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Skull Fracture in Children
A skull fracture
is a break in a bone in your child's head.
Signs and symptoms
depend on the cause of your child's skull fracture:
- Misshapen head
- Headaches, dizziness, or jaw pain
- Nausea or vomiting
- Bulging fontanelle (soft spot) in infants
- A lump or swelling on the head
- Blood or clear fluid coming out of his or her nose or one or both of his or her ears
- Blurred or double vision
- Bruising behind the ears or around the eyes
- Increased sleepiness or confusion
Call your local emergency number (911 in the US) if:
- Your child has a seizure.
Seek care immediately if:
- Your child is suddenly dizzy and short of breath.
- Your child seems confused or more fussy, restless, or sleepier than usual.
- Your child has blood or fluid coming out of one or both ears.
- Your child is not hearing well, has slurred speech, or blurred vision.
- Your child has weakness on one side of his or her body or trouble with balance.
- One of your child's pupils is larger than the other.
Call your child's doctor or neurologist if:
- Your child has a fever.
- Your child's headache worsens even after you give him pain medicines.
- Your child is vomiting.
- You have questions or concerns about your child's injury, treatment, or care.
will depend on the type of fracture your child has:
- Medicines may be used to prevent or treat pain, seizures, or a bacterial infection. Your child may also need medicine to decrease fluid pressure in his or her head.
- A neck brace may need to be worn to prevent your child from moving his or her head and neck.
- Surgery may be needed correct damage to your child's skull and surrounding tissue. If he or she has a wound, surgery may be used to remove objects, dirt, or damaged tissue.
What to do if your child has a head trauma:
- Check if your child is breathing or has a pulse. Start CPR if needed. Have someone call 911 or a hospital for assistance.
- Do not move your child until there is medical help available. If your child is vomiting, turn him or her on his or her side by holding both sides of his or her head and shoulders while moving him or her. Do not allow his or her head and neck to bend, twist, or turn.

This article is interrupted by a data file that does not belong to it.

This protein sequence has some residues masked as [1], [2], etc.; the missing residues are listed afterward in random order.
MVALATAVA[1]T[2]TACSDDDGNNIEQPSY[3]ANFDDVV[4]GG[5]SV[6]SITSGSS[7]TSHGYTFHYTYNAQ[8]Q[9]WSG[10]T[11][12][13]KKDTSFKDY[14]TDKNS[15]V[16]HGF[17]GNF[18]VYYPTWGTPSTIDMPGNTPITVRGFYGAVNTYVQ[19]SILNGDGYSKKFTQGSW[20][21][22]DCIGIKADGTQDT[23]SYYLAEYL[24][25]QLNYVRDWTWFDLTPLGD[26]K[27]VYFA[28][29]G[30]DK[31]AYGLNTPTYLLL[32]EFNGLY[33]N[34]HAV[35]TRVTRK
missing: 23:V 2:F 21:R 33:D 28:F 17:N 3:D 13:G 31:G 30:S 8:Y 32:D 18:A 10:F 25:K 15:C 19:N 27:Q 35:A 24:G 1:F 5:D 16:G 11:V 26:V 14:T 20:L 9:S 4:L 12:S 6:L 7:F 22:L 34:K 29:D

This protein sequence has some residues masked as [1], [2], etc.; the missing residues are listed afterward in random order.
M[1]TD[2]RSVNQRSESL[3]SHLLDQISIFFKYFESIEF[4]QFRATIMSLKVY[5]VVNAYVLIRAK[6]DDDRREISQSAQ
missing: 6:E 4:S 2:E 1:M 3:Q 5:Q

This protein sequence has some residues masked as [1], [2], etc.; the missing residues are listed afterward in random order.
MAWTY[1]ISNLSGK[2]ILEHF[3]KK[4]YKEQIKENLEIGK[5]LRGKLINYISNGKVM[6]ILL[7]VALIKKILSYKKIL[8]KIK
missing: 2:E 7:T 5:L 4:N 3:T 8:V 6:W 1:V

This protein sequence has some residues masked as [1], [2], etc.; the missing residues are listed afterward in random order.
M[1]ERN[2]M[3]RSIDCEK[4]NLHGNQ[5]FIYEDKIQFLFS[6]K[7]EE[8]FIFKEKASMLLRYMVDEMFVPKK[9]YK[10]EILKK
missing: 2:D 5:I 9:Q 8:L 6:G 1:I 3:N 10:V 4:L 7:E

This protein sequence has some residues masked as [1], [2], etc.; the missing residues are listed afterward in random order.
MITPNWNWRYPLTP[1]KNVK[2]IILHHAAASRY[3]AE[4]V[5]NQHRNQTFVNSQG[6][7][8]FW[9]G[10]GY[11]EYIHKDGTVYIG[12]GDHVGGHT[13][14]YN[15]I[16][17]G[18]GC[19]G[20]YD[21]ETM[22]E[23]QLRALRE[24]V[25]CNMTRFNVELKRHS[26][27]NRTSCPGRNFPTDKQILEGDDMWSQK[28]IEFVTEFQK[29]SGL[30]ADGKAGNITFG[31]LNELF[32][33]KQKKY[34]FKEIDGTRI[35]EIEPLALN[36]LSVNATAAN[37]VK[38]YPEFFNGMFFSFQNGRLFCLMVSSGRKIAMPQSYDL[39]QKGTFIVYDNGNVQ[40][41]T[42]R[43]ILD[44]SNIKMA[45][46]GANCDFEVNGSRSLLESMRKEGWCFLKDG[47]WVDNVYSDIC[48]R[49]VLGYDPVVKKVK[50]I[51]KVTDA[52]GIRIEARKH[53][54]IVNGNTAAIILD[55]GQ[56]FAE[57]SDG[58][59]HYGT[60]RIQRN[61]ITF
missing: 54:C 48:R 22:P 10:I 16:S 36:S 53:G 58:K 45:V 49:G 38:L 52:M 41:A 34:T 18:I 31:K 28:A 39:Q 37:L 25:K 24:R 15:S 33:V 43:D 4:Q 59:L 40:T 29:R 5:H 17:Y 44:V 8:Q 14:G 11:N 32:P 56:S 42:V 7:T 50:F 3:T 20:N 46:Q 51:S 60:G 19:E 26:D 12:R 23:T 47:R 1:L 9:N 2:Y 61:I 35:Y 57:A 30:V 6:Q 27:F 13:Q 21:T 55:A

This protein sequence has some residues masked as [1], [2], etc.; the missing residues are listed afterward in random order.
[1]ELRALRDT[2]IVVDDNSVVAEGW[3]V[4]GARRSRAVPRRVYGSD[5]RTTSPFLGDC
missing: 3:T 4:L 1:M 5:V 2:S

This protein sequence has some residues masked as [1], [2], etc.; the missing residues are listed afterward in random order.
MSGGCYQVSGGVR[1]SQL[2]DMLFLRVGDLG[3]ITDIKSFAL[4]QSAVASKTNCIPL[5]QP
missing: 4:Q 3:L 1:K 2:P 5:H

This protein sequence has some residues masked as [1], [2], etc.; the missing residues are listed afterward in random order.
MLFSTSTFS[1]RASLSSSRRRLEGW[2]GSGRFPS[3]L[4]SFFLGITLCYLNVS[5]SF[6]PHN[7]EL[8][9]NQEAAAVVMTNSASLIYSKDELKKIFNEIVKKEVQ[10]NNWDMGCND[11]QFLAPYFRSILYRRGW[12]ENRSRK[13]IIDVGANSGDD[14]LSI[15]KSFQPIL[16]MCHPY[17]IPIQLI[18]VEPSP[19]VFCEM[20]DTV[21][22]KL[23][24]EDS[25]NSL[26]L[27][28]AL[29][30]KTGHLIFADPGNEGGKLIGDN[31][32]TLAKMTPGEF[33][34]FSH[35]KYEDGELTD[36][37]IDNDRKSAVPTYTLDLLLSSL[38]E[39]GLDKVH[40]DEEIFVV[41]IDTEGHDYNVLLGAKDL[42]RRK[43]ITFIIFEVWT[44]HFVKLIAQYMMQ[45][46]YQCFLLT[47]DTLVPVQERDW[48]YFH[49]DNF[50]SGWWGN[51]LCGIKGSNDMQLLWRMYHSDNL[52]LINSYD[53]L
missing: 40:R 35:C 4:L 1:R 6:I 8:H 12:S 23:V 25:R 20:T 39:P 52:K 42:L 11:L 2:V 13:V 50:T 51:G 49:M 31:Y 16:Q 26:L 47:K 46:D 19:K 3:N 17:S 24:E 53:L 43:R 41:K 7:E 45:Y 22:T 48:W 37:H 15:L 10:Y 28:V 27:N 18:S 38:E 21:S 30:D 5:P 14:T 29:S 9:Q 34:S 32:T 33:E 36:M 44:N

- Do not put anything into your child's mouth.
- Do not touch anything that is sticking out from his or her head.
- Apply direct pressure to your child's head if he or she is bleeding. Place another cloth on top of the first cloth if it becomes soaked with blood.
- If your child has a seizure, stay with him or her until the seizure ends. After the seizure, roll him or her onto his or her side. Do not move your child while he or she is having a seizure.
Help prevent a skull fracture:
- Always securely fasten your child in a car safety seat in the back seat.
- Do not leave your baby alone on any furniture, such as a bed or couch. Place him or her in a crib or playpen if you must leave him or her unattended.
- Do not let your child dive into a shallow pool or in water where the depth is not known.
- Make sure your child wears proper protective gear when he or she plays sports. Gear includes wrist guards, a helmet, kneepads, and a mouth guard that meet safety standards.
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The above information is an educational aid only. It is not intended as medical advice for individual conditions or treatments. Talk to your doctor, nurse or pharmacist before following any medical regimen to see if it is safe and effective for you.
Learn more about Skull Fracture in Children (Ambulatory Care)
- Head Injury
- Head Injury w/ Intracranial Hemorrhage and Loss of Consciousness
- Head Injury with Intracranial Hemorrhage
- Head Injury with Loss of Consciousness
IBM Watson Micromedex
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